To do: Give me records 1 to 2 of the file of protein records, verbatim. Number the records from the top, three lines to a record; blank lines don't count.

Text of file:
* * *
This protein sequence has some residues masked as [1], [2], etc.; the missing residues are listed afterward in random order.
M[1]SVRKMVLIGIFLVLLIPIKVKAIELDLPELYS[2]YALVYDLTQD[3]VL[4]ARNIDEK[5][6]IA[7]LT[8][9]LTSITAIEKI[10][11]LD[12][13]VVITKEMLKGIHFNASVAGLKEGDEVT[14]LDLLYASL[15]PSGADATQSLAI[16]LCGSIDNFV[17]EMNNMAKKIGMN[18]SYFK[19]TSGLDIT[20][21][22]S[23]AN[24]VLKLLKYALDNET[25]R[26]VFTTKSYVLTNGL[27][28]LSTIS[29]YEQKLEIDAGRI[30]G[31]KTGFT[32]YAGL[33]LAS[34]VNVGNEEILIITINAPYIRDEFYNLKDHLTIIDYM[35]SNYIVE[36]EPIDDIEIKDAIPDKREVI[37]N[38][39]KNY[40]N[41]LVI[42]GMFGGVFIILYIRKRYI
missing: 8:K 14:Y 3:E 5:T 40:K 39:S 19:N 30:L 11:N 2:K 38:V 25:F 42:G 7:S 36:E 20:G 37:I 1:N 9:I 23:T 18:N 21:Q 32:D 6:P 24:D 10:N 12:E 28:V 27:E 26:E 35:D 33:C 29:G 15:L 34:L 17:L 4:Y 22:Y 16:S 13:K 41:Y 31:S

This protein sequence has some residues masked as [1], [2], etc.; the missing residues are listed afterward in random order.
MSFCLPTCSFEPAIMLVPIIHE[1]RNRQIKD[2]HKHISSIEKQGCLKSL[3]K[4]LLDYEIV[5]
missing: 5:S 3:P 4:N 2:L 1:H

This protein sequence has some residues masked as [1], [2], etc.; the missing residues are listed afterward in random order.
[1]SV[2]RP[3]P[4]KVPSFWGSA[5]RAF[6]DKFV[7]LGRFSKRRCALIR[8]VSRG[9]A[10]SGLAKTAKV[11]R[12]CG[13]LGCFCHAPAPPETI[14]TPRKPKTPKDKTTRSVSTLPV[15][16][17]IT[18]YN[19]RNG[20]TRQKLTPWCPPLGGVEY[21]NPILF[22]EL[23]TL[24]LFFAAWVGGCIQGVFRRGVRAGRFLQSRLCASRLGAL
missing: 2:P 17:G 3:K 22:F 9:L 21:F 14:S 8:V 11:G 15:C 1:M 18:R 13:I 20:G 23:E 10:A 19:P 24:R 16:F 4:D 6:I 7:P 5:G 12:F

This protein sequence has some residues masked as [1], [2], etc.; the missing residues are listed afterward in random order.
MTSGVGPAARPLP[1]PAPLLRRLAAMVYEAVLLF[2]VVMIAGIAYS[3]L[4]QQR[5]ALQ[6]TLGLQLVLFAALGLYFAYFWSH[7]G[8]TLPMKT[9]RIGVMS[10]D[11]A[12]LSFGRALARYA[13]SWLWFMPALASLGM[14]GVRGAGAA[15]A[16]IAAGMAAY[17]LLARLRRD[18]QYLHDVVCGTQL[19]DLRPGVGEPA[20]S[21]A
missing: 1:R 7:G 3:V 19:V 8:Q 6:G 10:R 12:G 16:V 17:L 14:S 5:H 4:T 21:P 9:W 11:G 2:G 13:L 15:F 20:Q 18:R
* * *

This protein sequence has some residues masked as [1], [2], etc.; the missing residues are listed afterward in random order.
M[1]SVRKMVLIGIFLVLLIPIKVKAIELDLPELYS[2]YALVYDLTQD[3]VL[4]ARNIDEK[5][6]IA[7]LT[8][9]LTSITAIEKI[10][11]LD[12][13]VVITKEMLKGIHFNASVAGLKEGDEVT[14]LDLLYASL[15]PSGADATQSLAI[16]LCGSIDNFV[17]EMNNMAKKIGMN[18]SYFK[19]TSGLDIT[20][21][22]S[23]AN[24]VLKLLKYALDNET[25]R[26]VFTTKSYVLTNGL[27][28]LSTIS[29]YEQKLEIDAGRI[30]G[31]KTGFT[32]YAGL[33]LAS[34]VNVGNEEILIITINAPYIRDEFYNLKDHLTIIDYM[35]SNYIVE[36]EPIDDIEIKDAIPDKREVI[37]N[38][39]KNY[40]N[41]LVI[42]GMFGGVFIILYIRKRYI
missing: 8:K 14:Y 3:E 5:T 40:K 39:S 19:N 30:L 11:N 2:K 38:V 25:F 42:G 7:S 36:E 20:G 37:I 1:N 9:I 23:T 18:N 21:Q 32:D 6:P 24:D 10:N 12:E 28:V 27:E 26:E 35:D 33:C 29:G 15:L 34:L 17:L 4:Y 22:Y 16:S 13:K 41:Y 31:S

This protein sequence has some residues masked as [1], [2], etc.; the missing residues are listed afterward in random order.
MSFCLPTCSFEPAIMLVPIIHE[1]RNRQIKD[2]HKHISSIEKQGCLKSL[3]K[4]LLDYEIV[5]
missing: 5:S 3:P 4:N 2:L 1:H